Q:

What is a statin, and how does it help cholesterol?

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Quick Answer

Statins are drugs that help lower cholesterol levels by blocking a substance in the body necessary to produce cholesterol, according to Mayo Clinic. Statins may reduce heart attack risk by slowing blood vessel blockage and assisting the body to reabsorb cholesterol buildup on artery walls. Drugs including rosuvastatin, marketed as Crestor, and atorvastatin, marketed as Lipitor, are among statins available as of 2016. Statins may help people with very high bad cholesterol, cardiovascular disease, high heart attack risk and diabetes.

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Full Answer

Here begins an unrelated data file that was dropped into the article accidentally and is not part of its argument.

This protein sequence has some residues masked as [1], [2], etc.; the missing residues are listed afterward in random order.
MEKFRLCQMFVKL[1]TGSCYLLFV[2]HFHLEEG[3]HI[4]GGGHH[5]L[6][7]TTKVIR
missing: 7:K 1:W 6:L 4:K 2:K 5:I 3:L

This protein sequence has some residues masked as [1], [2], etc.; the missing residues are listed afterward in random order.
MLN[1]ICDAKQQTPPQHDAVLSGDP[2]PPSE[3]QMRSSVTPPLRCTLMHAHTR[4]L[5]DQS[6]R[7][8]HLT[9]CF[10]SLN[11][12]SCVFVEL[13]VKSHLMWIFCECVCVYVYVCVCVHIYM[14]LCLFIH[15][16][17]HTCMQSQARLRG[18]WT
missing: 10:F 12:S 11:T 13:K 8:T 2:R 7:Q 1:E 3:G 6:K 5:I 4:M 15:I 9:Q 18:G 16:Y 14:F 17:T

A total cholesterol level below 200 milligrams per deciliter, with a low-density lipoprotein, LDL or bad cholesterol level below 100 milligrams per deciliter are appropriate levels for most people, explains Mayo Clinic. Whether people should take statins to lower their cholesterol levels depends on several factors linked to cardiovascular disease.

An individual's stroke or heart attack risk over a long time is the most significant factor in the decision to take statins, notes Mayo Clinic. Statins are probably not necessary for someone with a low risk long-term unless the LDL cholesterol level exceeds 190 milligrams per deciliter. Statins may be right for someone who has experienced a heart attack, even if the person does not have high cholesterol levels. Other considerations include gender, age, race and blood pressure levels. In addition, doctors consider whether an individual smokes cigarettes or has diabetes before making recommendations about using statins.

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